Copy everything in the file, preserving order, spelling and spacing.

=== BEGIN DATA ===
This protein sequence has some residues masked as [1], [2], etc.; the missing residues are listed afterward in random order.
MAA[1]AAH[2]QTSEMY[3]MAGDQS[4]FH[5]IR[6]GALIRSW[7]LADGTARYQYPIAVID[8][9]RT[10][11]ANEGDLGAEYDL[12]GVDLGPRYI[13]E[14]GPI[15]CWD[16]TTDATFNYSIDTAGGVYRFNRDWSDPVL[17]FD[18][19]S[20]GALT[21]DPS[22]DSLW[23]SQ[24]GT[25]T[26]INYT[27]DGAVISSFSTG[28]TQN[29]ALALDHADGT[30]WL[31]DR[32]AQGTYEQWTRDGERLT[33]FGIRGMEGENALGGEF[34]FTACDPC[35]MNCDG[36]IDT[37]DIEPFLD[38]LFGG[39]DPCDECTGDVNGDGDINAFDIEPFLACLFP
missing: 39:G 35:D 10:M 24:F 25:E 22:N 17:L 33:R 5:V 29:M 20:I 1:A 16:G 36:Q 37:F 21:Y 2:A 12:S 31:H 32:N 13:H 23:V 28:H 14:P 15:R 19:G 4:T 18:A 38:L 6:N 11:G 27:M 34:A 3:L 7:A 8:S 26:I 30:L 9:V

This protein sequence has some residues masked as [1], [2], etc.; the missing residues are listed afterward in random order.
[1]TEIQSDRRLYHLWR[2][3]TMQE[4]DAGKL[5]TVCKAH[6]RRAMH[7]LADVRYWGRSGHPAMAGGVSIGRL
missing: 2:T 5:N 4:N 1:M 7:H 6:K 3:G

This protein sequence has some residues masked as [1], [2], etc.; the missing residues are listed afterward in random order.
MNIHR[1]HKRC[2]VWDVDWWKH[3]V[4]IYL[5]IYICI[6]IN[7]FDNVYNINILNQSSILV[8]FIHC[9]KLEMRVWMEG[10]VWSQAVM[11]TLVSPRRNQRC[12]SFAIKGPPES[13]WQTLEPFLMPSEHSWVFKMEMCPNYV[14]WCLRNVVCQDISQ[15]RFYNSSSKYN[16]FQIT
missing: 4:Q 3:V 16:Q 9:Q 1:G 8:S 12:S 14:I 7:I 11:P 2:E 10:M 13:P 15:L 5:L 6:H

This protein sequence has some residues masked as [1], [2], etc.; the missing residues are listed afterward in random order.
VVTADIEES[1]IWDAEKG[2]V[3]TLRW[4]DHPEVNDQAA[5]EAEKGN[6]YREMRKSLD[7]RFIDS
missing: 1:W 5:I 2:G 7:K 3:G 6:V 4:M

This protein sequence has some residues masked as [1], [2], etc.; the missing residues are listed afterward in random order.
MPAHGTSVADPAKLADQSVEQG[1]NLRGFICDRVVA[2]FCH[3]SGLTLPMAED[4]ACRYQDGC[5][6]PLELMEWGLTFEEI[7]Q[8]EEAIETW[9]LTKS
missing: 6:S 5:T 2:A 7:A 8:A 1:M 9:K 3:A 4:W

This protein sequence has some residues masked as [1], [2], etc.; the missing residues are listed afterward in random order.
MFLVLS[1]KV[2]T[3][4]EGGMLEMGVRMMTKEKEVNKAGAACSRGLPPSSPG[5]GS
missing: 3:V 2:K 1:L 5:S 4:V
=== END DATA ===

This protein sequence has some residues masked as [1], [2], etc.; the missing residues are listed afterward in random order.
MAA[1]AAH[2]QTSEMY[3]MAGDQS[4]FH[5]IR[6]GALIRSW[7]LADGTARYQYPIAVID[8][9]RT[10][11]ANEGDLGAEYDL[12]GVDLGPRYI[13]E[14]GPI[15]CWD[16]TTDATFNYSIDTAGGVYRFNRDWSDPVL[17]FD[18][19]S[20]GALT[21]DPS[22]DSLW[23]SQ[24]GT[25]T[26]INYT[27]DGAVISSFSTG[28]TQN[29]ALALDHADGT[30]WL[31]DR[32]AQGTYEQWTRDGERLT[33]FGIRGMEGENALGGEF[34]FTACDPC[35]MNCDG[36]IDT[37]DIEPFLD[38]LFGG[39]DPCDECTGDVNGDGDINAFDIEPFLACLFP
missing: 39:G 35:D 10:M 24:F 25:E 22:N 17:L 33:R 5:V 29:M 20:I 1:A 16:G 36:Q 37:F 21:Y 2:A 12:S 31:H 32:N 13:H 23:V 28:H 14:P 15:R 19:G 4:T 18:A 38:L 6:N 11:G 27:M 34:A 3:L 7:A 8:S 26:I 30:L 9:V

This protein sequence has some residues masked as [1], [2], etc.; the missing residues are listed afterward in random order.
[1]TEIQSDRRLYHLWR[2][3]TMQE[4]DAGKL[5]TVCKAH[6]RRAMH[7]LADVRYWGRSGHPAMAGGVSIGRL
missing: 2:T 5:N 4:N 1:M 7:H 6:K 3:G

This protein sequence has some residues masked as [1], [2], etc.; the missing residues are listed afterward in random order.
MNIHR[1]HKRC[2]VWDVDWWKH[3]V[4]IYL[5]IYICI[6]IN[7]FDNVYNINILNQSSILV[8]FIHC[9]KLEMRVWMEG[10]VWSQAVM[11]TLVSPRRNQRC[12]SFAIKGPPES[13]WQTLEPFLMPSEHSWVFKMEMCPNYV[14]WCLRNVVCQDISQ[15]RFYNSSSKYN[16]FQIT
missing: 4:Q 3:V 16:Q 9:Q 1:G 8:S 12:S 14:I 7:I 11:P 2:E 10:M 13:P 15:L 5:L 6:H

This protein sequence has some residues masked as [1], [2], etc.; the missing residues are listed afterward in random order.
VVTADIEES[1]IWDAEKG[2]V[3]TLRW[4]DHPEVNDQAA[5]EAEKGN[6]YREMRKSLD[7]RFIDS
missing: 1:W 5:I 2:G 7:K 3:G 6:V 4:M

This protein sequence has some residues masked as [1], [2], etc.; the missing residues are listed afterward in random order.
MPAHGTSVADPAKLADQSVEQG[1]NLRGFICDRVVA[2]FCH[3]SGLTLPMAED[4]ACRYQDGC[5][6]PLELMEWGLTFEEI[7]Q[8]EEAIETW[9]LTKS
missing: 6:S 5:T 2:A 7:A 8:A 1:M 9:K 3:A 4:W

This protein sequence has some residues masked as [1], [2], etc.; the missing residues are listed afterward in random order.
MFLVLS[1]KV[2]T[3][4]EGGMLEMGVRMMTKEKEVNKAGAACSRGLPPSSPG[5]GS
missing: 3:V 2:K 1:L 5:S 4:V